In the land of samba they call it "the Brazilian Cup", starring "the 3 R's", Ro-Ro-Ro, and "the two K's", Ka-Ka. On the guest list, there is a wide representation of European nations, Germany being the only permanent guest. But in Brazilian charitable fashion, they accept that the inherently Brazilian tournament is hosted all around the world, even if they're not thrilled about some of the regulations that have come into effect. The first R explains: "half my moves are gone in these moon boots, why can't we play barefoot, are there no beaches in Germany?"

But the Germans have a different tradition. In an undisclosed location somewhere in the Reich, a dark concrete basement is lit up by free standing lamps. In the very center of the room is a large table populated with chairs, where "coach" Klinsmann labors over big blueprints of the Allianz Arena battlefield, surrounded by engineers, drawing and sketching on the paper. Behind them on the wall is a big steel frame holding a life size portrait of the legendary Kaiser the Bunkerbuilder. The World Cup organizing committee has taken steps to avoid any misunderstandings, every participating stadium carries the official sticker in the player tunnel: "No tanks".

On the banks of the river Seine, a far cry from the German military tradition, a late night vigil in Notre Dame is underway. The congregation joins in chant "lord, without you we are nothing, bless us with your splendor". Among them, a pair of young men, David and Thierry, join hands in the final prayer and repent their sins. Behind the altar, a short, gray haired man in glasses holds up the chalice and then drinks from it. Behind him, a great banner of our lord, Zizou.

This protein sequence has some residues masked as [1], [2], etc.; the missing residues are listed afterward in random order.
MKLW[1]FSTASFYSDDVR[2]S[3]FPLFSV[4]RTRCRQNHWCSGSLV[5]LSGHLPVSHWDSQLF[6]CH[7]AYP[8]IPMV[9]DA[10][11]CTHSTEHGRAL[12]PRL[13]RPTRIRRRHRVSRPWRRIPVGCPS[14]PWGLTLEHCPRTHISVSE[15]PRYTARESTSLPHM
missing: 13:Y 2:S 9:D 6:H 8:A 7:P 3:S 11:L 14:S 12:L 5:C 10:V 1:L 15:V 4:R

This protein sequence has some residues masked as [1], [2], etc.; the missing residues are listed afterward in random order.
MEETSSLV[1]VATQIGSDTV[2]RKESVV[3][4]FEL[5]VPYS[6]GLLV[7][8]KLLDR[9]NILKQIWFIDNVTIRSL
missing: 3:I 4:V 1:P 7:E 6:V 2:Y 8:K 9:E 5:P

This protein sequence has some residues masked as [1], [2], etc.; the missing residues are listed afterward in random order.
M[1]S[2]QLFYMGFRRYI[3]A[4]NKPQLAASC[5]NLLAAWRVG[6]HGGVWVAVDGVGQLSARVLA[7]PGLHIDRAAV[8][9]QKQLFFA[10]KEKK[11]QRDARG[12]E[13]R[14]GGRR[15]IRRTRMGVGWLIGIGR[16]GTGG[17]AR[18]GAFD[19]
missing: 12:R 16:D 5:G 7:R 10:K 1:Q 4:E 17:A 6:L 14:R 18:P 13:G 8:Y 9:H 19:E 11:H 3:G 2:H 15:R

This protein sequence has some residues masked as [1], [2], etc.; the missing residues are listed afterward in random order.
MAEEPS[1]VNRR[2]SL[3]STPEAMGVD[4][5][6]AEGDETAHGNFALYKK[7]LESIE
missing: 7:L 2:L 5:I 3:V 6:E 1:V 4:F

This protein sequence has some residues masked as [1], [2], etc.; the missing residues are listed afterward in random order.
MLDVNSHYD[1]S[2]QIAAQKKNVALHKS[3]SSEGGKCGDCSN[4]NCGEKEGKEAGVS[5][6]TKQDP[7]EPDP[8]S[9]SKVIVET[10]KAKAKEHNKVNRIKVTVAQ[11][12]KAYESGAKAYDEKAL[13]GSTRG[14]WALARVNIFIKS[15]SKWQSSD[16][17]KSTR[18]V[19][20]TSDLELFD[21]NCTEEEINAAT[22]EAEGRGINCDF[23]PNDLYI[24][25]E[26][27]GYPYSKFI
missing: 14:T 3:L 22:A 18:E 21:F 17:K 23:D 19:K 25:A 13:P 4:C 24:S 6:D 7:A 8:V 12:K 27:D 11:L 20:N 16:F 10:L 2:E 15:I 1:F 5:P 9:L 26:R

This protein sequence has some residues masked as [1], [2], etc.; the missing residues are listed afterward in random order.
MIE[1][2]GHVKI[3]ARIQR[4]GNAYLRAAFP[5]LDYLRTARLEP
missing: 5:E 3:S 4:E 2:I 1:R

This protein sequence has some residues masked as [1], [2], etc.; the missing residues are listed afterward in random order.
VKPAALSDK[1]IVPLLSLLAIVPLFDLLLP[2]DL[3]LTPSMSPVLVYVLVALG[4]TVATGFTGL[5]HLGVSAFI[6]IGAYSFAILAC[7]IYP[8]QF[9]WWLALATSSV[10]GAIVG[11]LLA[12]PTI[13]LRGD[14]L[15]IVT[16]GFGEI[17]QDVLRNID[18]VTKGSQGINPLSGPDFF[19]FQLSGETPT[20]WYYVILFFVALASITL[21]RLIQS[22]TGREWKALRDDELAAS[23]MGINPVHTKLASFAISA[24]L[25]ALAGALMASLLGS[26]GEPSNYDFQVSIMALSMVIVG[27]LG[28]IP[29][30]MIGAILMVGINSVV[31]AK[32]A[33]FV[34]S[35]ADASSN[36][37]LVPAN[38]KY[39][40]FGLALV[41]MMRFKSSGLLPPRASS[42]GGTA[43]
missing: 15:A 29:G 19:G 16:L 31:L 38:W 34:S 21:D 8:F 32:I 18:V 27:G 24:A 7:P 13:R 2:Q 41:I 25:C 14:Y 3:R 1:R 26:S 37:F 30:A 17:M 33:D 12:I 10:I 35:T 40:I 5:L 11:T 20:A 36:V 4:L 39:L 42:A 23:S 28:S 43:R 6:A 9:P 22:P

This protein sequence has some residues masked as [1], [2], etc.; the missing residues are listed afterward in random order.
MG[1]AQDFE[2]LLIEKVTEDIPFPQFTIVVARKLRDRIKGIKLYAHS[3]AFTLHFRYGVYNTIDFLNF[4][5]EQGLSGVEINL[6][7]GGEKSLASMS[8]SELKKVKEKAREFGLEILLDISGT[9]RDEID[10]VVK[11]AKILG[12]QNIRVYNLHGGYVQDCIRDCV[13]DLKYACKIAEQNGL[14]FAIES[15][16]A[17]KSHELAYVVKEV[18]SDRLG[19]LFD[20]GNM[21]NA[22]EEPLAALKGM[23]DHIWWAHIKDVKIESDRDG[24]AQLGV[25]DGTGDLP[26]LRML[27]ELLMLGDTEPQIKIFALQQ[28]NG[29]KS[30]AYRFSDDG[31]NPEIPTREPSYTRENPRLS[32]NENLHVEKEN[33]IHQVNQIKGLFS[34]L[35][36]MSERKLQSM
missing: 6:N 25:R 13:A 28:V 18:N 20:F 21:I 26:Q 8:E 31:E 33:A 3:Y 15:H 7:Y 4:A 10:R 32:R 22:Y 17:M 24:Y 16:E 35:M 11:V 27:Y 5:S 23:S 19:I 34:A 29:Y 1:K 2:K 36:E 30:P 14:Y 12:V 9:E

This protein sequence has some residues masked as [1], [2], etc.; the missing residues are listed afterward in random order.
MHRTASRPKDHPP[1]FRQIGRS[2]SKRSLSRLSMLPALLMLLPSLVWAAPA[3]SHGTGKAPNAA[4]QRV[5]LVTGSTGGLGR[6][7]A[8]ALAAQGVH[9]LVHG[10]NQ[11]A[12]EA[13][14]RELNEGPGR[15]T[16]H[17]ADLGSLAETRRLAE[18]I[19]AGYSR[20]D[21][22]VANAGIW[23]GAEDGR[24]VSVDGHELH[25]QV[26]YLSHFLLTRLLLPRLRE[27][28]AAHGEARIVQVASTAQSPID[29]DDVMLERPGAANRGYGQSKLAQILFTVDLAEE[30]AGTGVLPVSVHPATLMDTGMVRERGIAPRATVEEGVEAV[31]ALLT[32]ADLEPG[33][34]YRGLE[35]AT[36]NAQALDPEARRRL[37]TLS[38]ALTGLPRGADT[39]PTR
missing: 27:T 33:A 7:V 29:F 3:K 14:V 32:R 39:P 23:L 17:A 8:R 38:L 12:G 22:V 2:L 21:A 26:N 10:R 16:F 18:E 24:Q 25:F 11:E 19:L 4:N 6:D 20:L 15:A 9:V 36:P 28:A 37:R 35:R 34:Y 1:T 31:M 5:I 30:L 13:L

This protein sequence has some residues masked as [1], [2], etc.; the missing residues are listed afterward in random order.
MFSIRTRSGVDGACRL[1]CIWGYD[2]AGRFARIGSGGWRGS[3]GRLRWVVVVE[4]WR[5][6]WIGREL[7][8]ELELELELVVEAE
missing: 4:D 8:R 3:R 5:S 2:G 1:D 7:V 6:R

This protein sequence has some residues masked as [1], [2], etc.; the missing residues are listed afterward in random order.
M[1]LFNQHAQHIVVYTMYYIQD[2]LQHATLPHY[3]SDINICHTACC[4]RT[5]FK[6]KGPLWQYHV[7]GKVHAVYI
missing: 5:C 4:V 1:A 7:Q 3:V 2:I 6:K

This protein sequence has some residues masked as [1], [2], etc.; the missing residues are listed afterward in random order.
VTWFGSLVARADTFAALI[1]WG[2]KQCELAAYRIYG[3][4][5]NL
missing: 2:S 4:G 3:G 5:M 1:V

The Italians have different ideas altogether. Like the valedictorian who worked so hard on his speech and then forgot his notes at home, Italian coaches have a proud tradition of throwing away their notes before the tournament and "going with what's familiar". That is stocking a tight defence, crowding the midfield and sending the Big Man up front to score. A tactic that brought one Egil 'Drillo' Olsen so much fame and admiration. Meanwhile, the Azzurri faithful is almost done preparing their support banners to go on display in Germany. This time they have united under a common theme, choosing different ways of expressing the same sentiment to the world: "stop cheating us!"

Don't miss it, kickoff tonight at 18:00 CET.